|Bid||1.8804 x 0|
|Ask||1.8940 x 0|
|Day's Range||1.8402 - 1.8920|
|52 Week Range||1.8034 - 2.4700|
|Beta (3Y Monthly)||1.37|
|PE Ratio (TTM)||7.84|
|Earnings Date||Nov 5, 2019|
|Forward Dividend & Yield||0.20 (10.67%)|
|1y Target Est||2.58|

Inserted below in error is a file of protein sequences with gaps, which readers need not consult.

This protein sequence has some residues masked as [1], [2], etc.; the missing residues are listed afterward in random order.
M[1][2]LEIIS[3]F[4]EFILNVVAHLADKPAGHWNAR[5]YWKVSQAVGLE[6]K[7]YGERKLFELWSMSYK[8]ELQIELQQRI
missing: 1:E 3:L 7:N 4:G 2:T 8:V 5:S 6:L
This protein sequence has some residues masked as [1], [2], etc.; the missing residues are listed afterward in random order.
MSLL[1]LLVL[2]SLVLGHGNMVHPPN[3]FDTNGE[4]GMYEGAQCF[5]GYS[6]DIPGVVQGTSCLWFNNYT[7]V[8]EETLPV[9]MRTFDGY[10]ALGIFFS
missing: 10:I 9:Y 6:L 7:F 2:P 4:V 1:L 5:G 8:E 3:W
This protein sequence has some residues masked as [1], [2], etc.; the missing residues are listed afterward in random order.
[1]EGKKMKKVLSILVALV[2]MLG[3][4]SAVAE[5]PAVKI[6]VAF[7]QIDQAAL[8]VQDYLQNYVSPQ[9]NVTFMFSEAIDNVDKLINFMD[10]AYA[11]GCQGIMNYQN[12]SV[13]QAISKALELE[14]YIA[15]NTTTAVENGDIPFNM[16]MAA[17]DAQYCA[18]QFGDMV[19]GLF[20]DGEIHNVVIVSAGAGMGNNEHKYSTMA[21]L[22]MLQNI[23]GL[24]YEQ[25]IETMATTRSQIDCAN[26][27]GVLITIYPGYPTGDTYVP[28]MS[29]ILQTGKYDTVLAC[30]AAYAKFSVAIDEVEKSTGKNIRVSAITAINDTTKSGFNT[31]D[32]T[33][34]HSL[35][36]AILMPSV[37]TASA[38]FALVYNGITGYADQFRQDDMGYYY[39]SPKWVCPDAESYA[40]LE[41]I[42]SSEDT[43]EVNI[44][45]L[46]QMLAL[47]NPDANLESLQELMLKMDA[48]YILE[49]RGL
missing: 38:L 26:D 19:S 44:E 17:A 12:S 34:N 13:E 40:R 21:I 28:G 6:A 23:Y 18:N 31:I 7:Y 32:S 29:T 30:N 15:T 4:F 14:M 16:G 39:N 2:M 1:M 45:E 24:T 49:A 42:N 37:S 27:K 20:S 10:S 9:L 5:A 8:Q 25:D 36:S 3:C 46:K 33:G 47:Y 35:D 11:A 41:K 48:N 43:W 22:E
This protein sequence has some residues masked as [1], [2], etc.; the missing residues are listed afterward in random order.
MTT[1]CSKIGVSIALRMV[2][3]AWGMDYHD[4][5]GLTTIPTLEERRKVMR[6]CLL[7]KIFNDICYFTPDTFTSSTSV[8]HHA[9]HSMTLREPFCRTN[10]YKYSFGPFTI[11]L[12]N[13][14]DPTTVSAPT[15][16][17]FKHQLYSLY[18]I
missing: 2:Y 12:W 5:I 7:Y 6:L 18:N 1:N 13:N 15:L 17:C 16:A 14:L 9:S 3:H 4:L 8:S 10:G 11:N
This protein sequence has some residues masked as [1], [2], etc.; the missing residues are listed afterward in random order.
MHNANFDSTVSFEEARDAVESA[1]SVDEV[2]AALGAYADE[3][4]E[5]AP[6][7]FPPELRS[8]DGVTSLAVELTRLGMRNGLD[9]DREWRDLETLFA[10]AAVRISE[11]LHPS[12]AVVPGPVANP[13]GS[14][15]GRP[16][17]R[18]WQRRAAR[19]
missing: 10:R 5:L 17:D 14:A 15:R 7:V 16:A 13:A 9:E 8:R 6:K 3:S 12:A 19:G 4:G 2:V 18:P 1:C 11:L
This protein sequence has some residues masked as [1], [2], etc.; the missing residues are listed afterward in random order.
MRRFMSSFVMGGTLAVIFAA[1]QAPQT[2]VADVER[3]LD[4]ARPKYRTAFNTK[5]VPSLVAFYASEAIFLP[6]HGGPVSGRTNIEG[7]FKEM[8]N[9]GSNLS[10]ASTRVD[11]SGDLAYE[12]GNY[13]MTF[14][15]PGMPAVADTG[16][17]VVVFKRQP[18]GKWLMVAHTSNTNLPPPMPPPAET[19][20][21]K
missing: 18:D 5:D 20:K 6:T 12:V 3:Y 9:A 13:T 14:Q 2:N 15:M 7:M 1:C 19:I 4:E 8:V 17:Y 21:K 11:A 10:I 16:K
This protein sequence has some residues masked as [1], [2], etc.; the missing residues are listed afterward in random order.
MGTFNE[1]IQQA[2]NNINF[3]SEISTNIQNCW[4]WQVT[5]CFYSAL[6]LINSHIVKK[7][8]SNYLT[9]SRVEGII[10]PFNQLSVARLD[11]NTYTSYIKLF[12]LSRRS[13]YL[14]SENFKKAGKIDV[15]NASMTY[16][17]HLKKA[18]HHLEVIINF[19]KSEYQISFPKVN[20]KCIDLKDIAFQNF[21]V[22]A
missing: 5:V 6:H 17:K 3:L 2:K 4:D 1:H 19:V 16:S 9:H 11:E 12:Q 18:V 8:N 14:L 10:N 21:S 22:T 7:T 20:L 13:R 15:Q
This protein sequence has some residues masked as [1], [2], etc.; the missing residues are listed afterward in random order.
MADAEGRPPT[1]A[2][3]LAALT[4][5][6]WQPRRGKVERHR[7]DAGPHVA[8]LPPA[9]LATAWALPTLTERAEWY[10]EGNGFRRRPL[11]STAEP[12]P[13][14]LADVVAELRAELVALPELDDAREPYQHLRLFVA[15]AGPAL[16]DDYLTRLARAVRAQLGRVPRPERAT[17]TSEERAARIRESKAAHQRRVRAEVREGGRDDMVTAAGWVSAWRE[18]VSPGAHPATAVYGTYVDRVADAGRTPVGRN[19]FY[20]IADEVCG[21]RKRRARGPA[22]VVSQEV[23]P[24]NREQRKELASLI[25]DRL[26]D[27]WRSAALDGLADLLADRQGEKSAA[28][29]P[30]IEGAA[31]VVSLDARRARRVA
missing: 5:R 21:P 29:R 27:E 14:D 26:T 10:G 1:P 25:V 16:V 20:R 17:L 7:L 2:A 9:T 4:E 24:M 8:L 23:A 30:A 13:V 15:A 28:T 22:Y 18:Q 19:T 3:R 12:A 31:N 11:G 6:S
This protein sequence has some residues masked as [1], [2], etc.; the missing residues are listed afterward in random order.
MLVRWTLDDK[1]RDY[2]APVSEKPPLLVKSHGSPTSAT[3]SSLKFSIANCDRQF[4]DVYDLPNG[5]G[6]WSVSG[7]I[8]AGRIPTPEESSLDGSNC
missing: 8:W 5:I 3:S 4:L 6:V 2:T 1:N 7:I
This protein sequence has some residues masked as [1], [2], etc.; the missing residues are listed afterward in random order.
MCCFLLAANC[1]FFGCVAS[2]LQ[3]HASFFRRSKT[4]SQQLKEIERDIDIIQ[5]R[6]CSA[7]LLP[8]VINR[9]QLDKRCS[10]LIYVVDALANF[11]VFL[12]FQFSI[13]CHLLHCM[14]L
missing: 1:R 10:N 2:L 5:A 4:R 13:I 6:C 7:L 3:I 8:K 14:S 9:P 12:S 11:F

(Bloomberg) -- Prime Minister Giuseppe Conte signaled he won’t leave office without a fight as his deputy, Matteo Salvini, took steps toward bringing the government down and forcing snap elections. Italian bonds plunged on the prospect of political uncertainty and a new vote.With Salvini, head of the anti-immigrant League, pulling support from the administration and calling for a national ballot, Conte said late Thursday that he won’t let his opponent dictate the pace of events. His comments offered a glimmer of encouragement to those in Rome still hoping for an anti-Salvini coalition that could survive long enough to approve a budget for next year.Italian 10-year bond yields jumped 25 basis points higher -- the largest sell-off this year. Yields on safe havens, such as German bonds, fell as the cost to buy insurance on Italy’s debt rose.The benchmark FTSE MIB Index dropped 2.4% in Milan, with banks leading the declines.The biggest sell-off of Italian bonds this year underscores the concern investors have that the nation’s budget dispute with the euro area could once again bubble to the surface. That could escalate as soon as October when proposed draft budgets for 2020 are due at the European Commission, the European Union’s executive arm. The commission has to give an opinion by November.A so-called “guarantee” government comprised of non-political figures may be the only solution to resolve the crisis ahead of early elections, possibly in November, Corriere della Sera reported Friday, though the League chief is reportedly pushing for a vote on Oct. 13.Separately, daily la Repubblica reported that the end of October could be a likely range for elections, adding that Salvini is pressing for parliamentary debate next week, while Five Star prefers after the Aug. 15 national holiday.Salvini, who is also interior minister, is demanding lawmakers be given a chance to vote out the government as soon as next week as he seeks to capitalize on the relentless advance of his polling numbers over the past year. Salvini says he and his party have grown frustrated by the constant infighting with their coalition allies in the Five Star Movement.“He wants to go to elections to make the most of his party’s current support,” Conte said Thursday night. Nevertheless, “it’s not up to the interior minister to summon parliament, it’s not up to the interior minister to decide the timing of a political crisis when much more important actors are involved.”The League formally presented its no-confidence motion against Conte in the Senate on Friday, news agency Ansa reported.If Conte loses the ballot -- as is likely -- he will hand in his resignation to the president, who has the power to call new elections, but could also try to piece together an alternative governing coalition.Salvini called for “swift” elections, criticizing his partners in government and saying that the current coalition no longer holds a majority in parliament.“It’s pointless to go ahead with ‘no’s’ and quarrels like in the past few weeks, Italians need certainties and a government capable of acting,” Salvini said in a statement on Thursday night.Common GroundThe League and Five Star never had much common ground on policy issues, but the conflict came to a head on Wednesday after a split vote on a high-speed rail link to France. While the project has already been approved, Salvini said the split laid bare the divisions and compounded the “insults” of recent days. Under such conditions, it is “pointless” for the government to continue, he said.Deputy Prime Minister Luigi Di Maio of Five Star said he is ready for an election but urged lawmakers to first give final approval to a bill that would drastically reduce the numbers of seats in parliament. Luigi Zingaretti, leader of the opposition Democratic Party, said he, too, is ready for a new vote.Immigration CurbItaly’s parliament is currently in recess and it’s not clear when a vote can be held. Highlighting the complexity of the situation, on Monday Italy’s Senate renewed its confidence in Conte’s government when it passed a security law handing Salvini more powers to curb immigration.“I think Italy will schedule new elections between Oct. 15 and Oct. 30 and that’s good because it will remove all the uncertainty and the tensions of the last months,” Francesco Giavazzi, a professor of Economics at Milan’s Bocconi University, said in a phone interview. The outcome will be pretty clear, he added, as according to all polls “Salvini’s League will get about 40%.”(Updates with markets, charts)\--With assistance from Chiara Albanese, Daniele Lepido, Dan Liefgreen and John Ainger.To contact the reporter on this story: Alessandro Speciale in Rome at firstname.lastname@example.orgTo contact the editors responsible for this story: Paul Gordon at email@example.com, Jerrold Colten, Caroline AlexanderFor more articles like this, please visit us at bloomberg.com©2019 Bloomberg L.P.